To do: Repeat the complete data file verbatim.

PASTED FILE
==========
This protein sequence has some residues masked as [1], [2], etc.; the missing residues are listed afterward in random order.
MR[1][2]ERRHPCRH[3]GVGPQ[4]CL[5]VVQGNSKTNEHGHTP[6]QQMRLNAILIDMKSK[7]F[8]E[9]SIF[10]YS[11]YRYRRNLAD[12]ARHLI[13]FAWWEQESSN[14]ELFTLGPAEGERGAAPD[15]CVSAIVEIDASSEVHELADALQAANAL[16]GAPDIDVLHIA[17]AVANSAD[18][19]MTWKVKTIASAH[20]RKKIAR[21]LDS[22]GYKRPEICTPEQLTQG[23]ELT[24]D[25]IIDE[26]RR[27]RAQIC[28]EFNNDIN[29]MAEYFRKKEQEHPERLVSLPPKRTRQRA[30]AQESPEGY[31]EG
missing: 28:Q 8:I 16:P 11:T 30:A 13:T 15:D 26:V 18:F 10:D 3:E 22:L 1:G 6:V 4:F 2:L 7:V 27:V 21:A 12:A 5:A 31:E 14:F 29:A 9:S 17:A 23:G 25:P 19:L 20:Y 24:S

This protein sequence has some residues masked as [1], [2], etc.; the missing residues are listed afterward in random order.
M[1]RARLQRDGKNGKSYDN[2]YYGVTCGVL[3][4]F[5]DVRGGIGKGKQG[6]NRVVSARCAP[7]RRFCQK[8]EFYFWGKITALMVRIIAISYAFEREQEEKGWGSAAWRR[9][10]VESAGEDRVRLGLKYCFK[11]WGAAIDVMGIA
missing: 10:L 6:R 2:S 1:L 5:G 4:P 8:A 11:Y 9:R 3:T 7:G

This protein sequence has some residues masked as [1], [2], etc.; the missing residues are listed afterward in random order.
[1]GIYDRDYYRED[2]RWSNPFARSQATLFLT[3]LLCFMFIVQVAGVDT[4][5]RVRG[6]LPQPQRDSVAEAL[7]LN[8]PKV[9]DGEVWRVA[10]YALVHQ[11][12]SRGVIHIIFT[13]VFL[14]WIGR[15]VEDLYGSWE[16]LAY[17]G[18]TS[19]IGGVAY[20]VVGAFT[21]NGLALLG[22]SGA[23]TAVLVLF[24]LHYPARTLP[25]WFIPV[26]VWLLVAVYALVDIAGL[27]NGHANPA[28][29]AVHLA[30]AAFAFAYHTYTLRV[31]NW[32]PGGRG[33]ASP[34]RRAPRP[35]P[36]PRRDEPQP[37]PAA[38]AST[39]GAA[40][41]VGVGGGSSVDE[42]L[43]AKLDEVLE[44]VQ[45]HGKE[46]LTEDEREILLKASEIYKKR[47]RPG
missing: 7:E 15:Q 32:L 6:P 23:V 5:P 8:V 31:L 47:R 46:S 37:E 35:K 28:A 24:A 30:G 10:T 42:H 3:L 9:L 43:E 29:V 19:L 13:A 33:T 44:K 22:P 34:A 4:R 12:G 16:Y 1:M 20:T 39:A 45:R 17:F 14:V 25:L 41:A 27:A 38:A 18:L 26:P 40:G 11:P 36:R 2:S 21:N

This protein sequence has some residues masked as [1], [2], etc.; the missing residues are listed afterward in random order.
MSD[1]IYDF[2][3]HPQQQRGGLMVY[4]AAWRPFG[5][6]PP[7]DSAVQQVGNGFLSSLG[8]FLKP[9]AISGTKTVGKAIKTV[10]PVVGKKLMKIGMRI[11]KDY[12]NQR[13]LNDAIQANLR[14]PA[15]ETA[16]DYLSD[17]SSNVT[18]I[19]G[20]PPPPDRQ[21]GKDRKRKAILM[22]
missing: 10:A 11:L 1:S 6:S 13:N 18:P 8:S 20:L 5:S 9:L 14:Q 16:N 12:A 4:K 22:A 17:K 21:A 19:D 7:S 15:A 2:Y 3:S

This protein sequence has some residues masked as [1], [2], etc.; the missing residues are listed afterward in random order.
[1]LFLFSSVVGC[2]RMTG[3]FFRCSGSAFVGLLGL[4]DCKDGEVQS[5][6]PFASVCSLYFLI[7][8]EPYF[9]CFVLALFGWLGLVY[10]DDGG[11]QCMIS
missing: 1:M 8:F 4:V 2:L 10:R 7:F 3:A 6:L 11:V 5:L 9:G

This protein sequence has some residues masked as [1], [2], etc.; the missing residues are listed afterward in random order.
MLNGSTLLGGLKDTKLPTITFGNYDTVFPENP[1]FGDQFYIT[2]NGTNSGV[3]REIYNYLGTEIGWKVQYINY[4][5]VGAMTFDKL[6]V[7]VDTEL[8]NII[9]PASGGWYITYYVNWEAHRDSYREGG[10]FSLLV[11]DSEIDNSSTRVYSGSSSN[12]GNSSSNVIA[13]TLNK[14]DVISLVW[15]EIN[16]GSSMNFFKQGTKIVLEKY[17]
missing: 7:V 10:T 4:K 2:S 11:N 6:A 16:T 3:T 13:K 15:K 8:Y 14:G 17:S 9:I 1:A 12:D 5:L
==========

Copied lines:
This protein sequence has some residues masked as [1], [2], etc.; the missing residues are listed afterward in random order.
MR[1][2]ERRHPCRH[3]GVGPQ[4]CL[5]VVQGNSKTNEHGHTP[6]QQMRLNAILIDMKSK[7]F[8]E[9]SIF[10]YS[11]YRYRRNLAD[12]ARHLI[13]FAWWEQESSN[14]ELFTLGPAEGERGAAPD[15]CVSAIVEIDASSEVHELADALQAANAL[16]GAPDIDVLHIA[17]AVANSAD[18][19]MTWKVKTIASAH[20]RKKIAR[21]LDS[22]GYKRPEICTPEQLTQG[23]ELT[24]D[25]IIDE[26]RR[27]RAQIC[28]EFNNDIN[29]MAEYFRKKEQEHPERLVSLPPKRTRQRA[30]AQESPEGY[31]EG
missing: 28:Q 8:I 16:P 11:T 30:A 13:T 15:D 26:V 18:F 10:D 3:E 22:L 1:G 6:V 4:F 2:L 7:V 27:V 21:A 12:A 5:A 31:E 14:F 29:A 9:S 17:A 23:G 25:P 19:L 20:Y 24:S

This protein sequence has some residues masked as [1], [2], etc.; the missing residues are listed afterward in random order.
M[1]RARLQRDGKNGKSYDN[2]YYGVTCGVL[3][4]F[5]DVRGGIGKGKQG[6]NRVVSARCAP[7]RRFCQK[8]EFYFWGKITALMVRIIAISYAFEREQEEKGWGSAAWRR[9][10]VESAGEDRVRLGLKYCFK[11]WGAAIDVMGIA
missing: 10:L 6:R 2:S 1:L 5:G 4:P 8:A 11:Y 9:R 3:T 7:G

This protein sequence has some residues masked as [1], [2], etc.; the missing residues are listed afterward in random order.
[1]GIYDRDYYRED[2]RWSNPFARSQATLFLT[3]LLCFMFIVQVAGVDT[4][5]RVRG[6]LPQPQRDSVAEAL[7]LN[8]PKV[9]DGEVWRVA[10]YALVHQ[11][12]SRGVIHIIFT[13]VFL[14]WIGR[15]VEDLYGSWE[16]LAY[17]G[18]TS[19]IGGVAY[20]VVGAFT[21]NGLALLG[22]SGA[23]TAVLVLF[24]LHYPARTLP[25]WFIPV[26]VWLLVAVYALVDIAGL[27]NGHANPA[28][29]AVHLA[30]AAFAFAYHTYTLRV[31]NW[32]PGGRG[33]ASP[34]RRAPRP[35]P[36]PRRDEPQP[37]PAA[38]AST[39]GAA[40][41]VGVGGGSSVDE[42]L[43]AKLDEVLE[44]VQ[45]HGKE[46]LTEDEREILLKASEIYKKR[47]RPG
missing: 7:E 15:Q 32:L 6:P 23:V 5:P 8:V 31:L 47:R 46:S 37:E 35:K 28:A 24:A 30:G 10:T 42:H 3:L 9:L 43:E 29:V 19:L 13:A 33:T 44:K 22:P 34:A 4:R 12:G 16:Y 1:M 20:T 39:A 45:R 17:F 14:V 25:L 41:A 27:A 38:A 18:L 26:P 40:G 11:P 36:R 2:S 21:N

This protein sequence has some residues masked as [1], [2], etc.; the missing residues are listed afterward in random order.
MSD[1]IYDF[2][3]HPQQQRGGLMVY[4]AAWRPFG[5][6]PP[7]DSAVQQVGNGFLSSLG[8]FLKP[9]AISGTKTVGKAIKTV[10]PVVGKKLMKIGMRI[11]KDY[12]NQR[13]LNDAIQANLR[14]PA[15]ETA[16]DYLSD[17]SSNVT[18]I[19]G[20]PPPPDRQ[21]GKDRKRKAILM[22]
missing: 10:A 11:L 1:S 6:S 13:N 18:P 8:S 20:L 5:S 9:L 14:Q 16:N 12:A 4:K 22:A 17:K 21:A 19:D 7:S 15:A 2:Y 3:S

This protein sequence has some residues masked as [1], [2], etc.; the missing residues are listed afterward in random order.
[1]LFLFSSVVGC[2]RMTG[3]FFRCSGSAFVGLLGL[4]DCKDGEVQS[5][6]PFASVCSLYFLI[7][8]EPYF[9]CFVLALFGWLGLVY[10]DDGG[11]QCMIS
missing: 1:M 8:F 4:V 2:L 10:R 7:F 3:A 6:L 11:V 5:L 9:G

This protein sequence has some residues masked as [1], [2], etc.; the missing residues are listed afterward in random order.
MLNGSTLLGGLKDTKLPTITFGNYDTVFPENP[1]FGDQFYIT[2]NGTNSGV[3]REIYNYLGTEIGWKVQYINY[4][5]VGAMTFDKL[6]V[7]VDTEL[8]NII[9]PASGGWYITYYVNWEAHRDSYREGG[10]FSLLV[11]DSEIDNSSTRVYSGSSSN[12]GNSSSNVIA[13]TLNK[14]DVISLVW[15]EIN[16]GSSMNFFKQGTKIVLEKY[17]
missing: 7:V 10:T 4:K 2:S 11:N 6:A 16:T 3:T 13:K 15:K 8:Y 14:G 17:S 9:I 1:A 12:D 5:L